Next, as shown in FIG. 3, the hollow vacuum space formed by the interconnected interspaces 4 is evacuated, i.e. has a vacuum 11 (represented by stippled dots in the interspaces 4) applied thereto from a vacuum source (not shown) so that the film 10 is sucked against the outer forming surface of the modular sectional profile members 5 and somewhat into the sectional grooves 7, due to the suction or vacuum communicated through the air inlet slits or slots 6, and by the perimeter suction provided through the perimeter channel 9. Then, after a sufficient vacuum has been achieved, the film 10 is removed from the forming surface by being again rolled-up onto the film supply roll 10′, while simultaneously the actual vacuum skin 12 of the structural component to be formed is unrolled from a vacuum skin supply roll 12′ onto the outer forming surface of the modular sectional profile members 5. Particularly, the vacuum skin supply roll 12′ follows the film supply roll 10′ at a close distance so that the vacuum skin 12 is unrolled and applied onto the forming surface immediately following the removal of the film 10 from the forming surface. This can be achieved, for example, by coupling together the two rolls 12′ and 10′. By unrolling and applying the vacuum skin 12 with a minimal tension and minimal counterforce, this ensures that the vacuum skin 12 will be vacuumed against the outer forming surface of the modular sectional profile members 5 and into the sectional grooves 7 and the channel-shaped recesses 8 in a form-fitting manner by means of the applied vacuum.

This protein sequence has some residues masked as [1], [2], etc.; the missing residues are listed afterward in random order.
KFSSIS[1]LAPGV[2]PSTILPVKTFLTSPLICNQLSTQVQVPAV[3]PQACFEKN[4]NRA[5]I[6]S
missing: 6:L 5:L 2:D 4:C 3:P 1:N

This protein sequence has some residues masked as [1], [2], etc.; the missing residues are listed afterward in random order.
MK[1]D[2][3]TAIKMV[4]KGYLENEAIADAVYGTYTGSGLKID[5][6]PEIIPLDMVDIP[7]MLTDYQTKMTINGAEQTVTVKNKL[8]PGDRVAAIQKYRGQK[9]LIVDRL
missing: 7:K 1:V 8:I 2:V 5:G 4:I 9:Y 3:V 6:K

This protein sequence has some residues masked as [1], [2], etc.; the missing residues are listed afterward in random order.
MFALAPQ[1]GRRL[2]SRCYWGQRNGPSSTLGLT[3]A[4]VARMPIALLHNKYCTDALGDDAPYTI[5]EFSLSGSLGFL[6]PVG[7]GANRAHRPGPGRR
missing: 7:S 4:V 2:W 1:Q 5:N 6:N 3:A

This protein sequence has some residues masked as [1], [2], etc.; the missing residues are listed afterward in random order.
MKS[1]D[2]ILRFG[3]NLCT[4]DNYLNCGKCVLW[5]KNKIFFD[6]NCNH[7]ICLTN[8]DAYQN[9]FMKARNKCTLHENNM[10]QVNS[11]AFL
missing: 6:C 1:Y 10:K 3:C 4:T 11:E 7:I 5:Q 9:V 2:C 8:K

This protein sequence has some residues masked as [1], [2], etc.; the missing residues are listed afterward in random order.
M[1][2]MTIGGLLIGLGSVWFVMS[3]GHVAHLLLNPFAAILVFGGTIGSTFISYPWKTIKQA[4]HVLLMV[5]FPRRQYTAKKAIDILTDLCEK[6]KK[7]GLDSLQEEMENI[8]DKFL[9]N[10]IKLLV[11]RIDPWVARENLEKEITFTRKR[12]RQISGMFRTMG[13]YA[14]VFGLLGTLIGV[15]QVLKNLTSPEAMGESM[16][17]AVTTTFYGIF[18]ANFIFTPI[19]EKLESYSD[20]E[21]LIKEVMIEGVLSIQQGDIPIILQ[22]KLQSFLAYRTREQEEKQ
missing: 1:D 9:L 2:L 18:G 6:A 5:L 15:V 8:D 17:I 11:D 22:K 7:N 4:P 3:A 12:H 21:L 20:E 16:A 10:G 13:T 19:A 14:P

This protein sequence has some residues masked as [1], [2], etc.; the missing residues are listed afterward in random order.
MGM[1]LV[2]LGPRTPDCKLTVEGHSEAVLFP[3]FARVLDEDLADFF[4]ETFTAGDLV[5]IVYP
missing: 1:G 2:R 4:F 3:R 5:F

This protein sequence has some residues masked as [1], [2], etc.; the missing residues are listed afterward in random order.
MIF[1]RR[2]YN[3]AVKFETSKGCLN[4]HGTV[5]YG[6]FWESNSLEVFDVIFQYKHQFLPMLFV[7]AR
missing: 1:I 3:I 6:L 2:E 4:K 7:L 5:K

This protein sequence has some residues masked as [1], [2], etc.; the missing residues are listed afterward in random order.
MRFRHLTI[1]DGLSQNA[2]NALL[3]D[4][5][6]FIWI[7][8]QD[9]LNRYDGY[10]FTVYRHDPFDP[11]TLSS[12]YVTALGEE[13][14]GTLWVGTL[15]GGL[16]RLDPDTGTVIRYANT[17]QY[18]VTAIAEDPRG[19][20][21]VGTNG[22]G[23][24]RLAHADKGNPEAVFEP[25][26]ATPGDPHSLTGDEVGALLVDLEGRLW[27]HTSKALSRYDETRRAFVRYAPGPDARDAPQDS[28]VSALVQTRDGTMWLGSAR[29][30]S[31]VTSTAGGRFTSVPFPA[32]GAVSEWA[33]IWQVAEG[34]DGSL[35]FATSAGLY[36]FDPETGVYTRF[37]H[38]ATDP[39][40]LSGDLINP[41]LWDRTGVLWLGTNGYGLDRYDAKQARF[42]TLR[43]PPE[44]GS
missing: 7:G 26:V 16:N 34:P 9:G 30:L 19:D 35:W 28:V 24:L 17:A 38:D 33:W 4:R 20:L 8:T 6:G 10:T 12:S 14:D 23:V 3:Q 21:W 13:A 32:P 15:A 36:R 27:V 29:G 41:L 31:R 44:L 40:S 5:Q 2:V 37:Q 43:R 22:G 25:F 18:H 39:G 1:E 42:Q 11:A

The form-fitting vacuum application of the vacuum skin 12 as just described can be facilitated or enhanced by applying heat especially at selected critical locations to the vacuum skin 12, for example by means of a hot air or hot steam jet 20. The applied heat makes the vacuum skin 12 more easily deformable to ensure the tension-free form-fitting vacuum application of the vacuum skin 12 onto the profile member surface and into the sectional grooves 7 and the recesses 8. This is especially beneficial if the shape to be achieved is not merely a cylindrical curvature, but rather involves a spherical deformation and drawing of the vacuum skin 12, for example at crossing or intersecting locations of the profile member gaps or grooves 7. When the vacuum skin 12 consists of a polyamide, this deformation facilitating effect is especially enhanced by the use of a hot steam jet 20. Possible materials for the vacuum skin 12 include various polyamides, PTFE, ETFE, etc.

In the next following step as shown in FIG. 4, a plurality of stringer sectional members 13 or preforms, respectively provided with support elements, for example made of light metal, hard foam, or silicone, are respectively laid into the sectional grooves 7 that have been covered by the vacuum skin 12. This forms recessed channels 14 in the channel-shaped recesses 8 that have been lined with the vacuum skin 12 and that are covered by the stringer sectional members 13. If the structural component is further or ultimately to be processed using an injection technique (e.g. DP-RTM, SLI, etc.) resin injection lines can be laid into the recessed channels 14 before being covered by the stringer sectional members 13.

FIG. 5 shows a next step in which all of the required skin layers 15 of reinforcing fibers or fiber composite materials are laid onto the vacuum skin 12 and the stringer sectional members 13.

At this point, if desired, the skin layers 15 can be secured to the stringer sectional members 13, for example by stitching 19 or the like.

Next, as shown in FIG. 6, a sealing mass or sealant 16 (for example consisting of synthetic rubber or silicone) is applied in an optimal quantity to form a bead circumscribing the perimeter of the outer skin layer 15. This sealing mass 16 can be applied manually or in an automated step carried out by a robot.